Our panel of Latics experts use the international break to bask in the glory of a derby-day demolition of Bolton Wanderers, which opened up a three-point gap to the drop zone - with only eight matches to go...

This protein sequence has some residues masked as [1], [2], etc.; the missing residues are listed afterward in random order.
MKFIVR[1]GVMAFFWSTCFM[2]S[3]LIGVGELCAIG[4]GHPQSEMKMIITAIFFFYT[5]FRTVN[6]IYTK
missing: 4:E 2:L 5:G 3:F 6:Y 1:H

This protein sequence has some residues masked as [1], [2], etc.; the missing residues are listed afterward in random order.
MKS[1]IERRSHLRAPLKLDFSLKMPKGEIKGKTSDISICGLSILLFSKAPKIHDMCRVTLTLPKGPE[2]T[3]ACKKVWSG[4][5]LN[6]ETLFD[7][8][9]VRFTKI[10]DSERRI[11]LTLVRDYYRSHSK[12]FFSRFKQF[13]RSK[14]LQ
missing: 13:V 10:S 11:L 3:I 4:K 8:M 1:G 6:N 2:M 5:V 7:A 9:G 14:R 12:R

STUART GLOVER: And relax! That all feels a bit better doesn’t it. Like taking off tight shoes. It’s amazing what a win can do for the sense of optimism and a bit of confidence. Especially a 5-2 win. Against your biggest rivals. It is also worth noting that in that ridiculous third goal, we may have witnessed one of the greatest moments in club history outside of cup competitions. OK, maybe not, but it was up there. I remember a game against Preston at Springfield Park when Tony Pennock, seeing that the linesman (for that is what they were called in those days) had flagged for offside, rolled the ball out for the free kick, only to see the Preston player lob the ball back over his head and into the goal as the referee had waved play on. The anger and sense of injustice was clear. Just as clear as the utter delight on the away fans faces. Yet that goal on Saturday was worse for them. And even better for us. Yet, of course, while it made us all feel absolutely wonderful, and the three points are very useful, that win hasn’t substantially changed much at all. Latics are still absolutely in the middle of a huge relegation scrap. So how many more points are required to secure Championship football next season? I would think two more wins would do it. I struggle to see Rotherham winning three more this season. So, if that is correct, and my predictions very rarely are, where are those wins coming from? Well the obvious answer is the DW Stadium. With such a wretched away record we will have to win our home games. Millwall looks like our most winnable home game but we do not want to leave it until the last game, so let’s look for two before then. Norwich doesn’t strike me as a main contender and so we will have to win the other two. Brentford this weekend then becomes another massive game. Virtually must win, unless we can find it within ourselves to pick up a win or a few draws on the road. And then there is Preston. They are currently in terrific form. But we owe them for Deepdale. That is another game, like last Saturday, looking like it could be unbelievably big. Another huge game against a local rival. I firmly believe that rivalries are good for football. They keep the passion levels high and make games more interesting. Even when your team is doing badly, you can get great satisfaction from your rivals doing even worse. That is why I am glad our friends from Horwich were not wound up when in the High Court. While that may not have been the most likely scenario it is never safe to assume anything when football clubs reach this stage in the legal process. Especially when they have been here several times before in recent years. While I do not want them to be successful, I certainly do not want them to be liquidated. Where would the fun be then? Not just because we’d lose four points this season (over 10 per cent of our total) if their results were removed from the records, while many of our rivals would lose fewer points, bringing us further back into the relegation mix. But also because you can’t enjoy beating your rivals 5-2 if your rivals no longer exist! Truly wonderful moments like their goalkeeper rolling the ball out to one of your players lost forever! Remember that while it is great to beat your rivals, it is even better to get points off them through goals that they think were unjust or absolute catastrophes. This season, with Grigg’s penalty at Horwich and Powell’s tap on Saturday we have taken four points off them while doing both. Perhaps it’s not been such a bad season after all! Saturday was really good fun. Imagine if it had never happened. Imagine if it could simply never happen again. That would be a shame. So with them facing a return date in court in just under two weeks’ time, I hope that there is enough of a solution so that the threat of total annihilation is removed.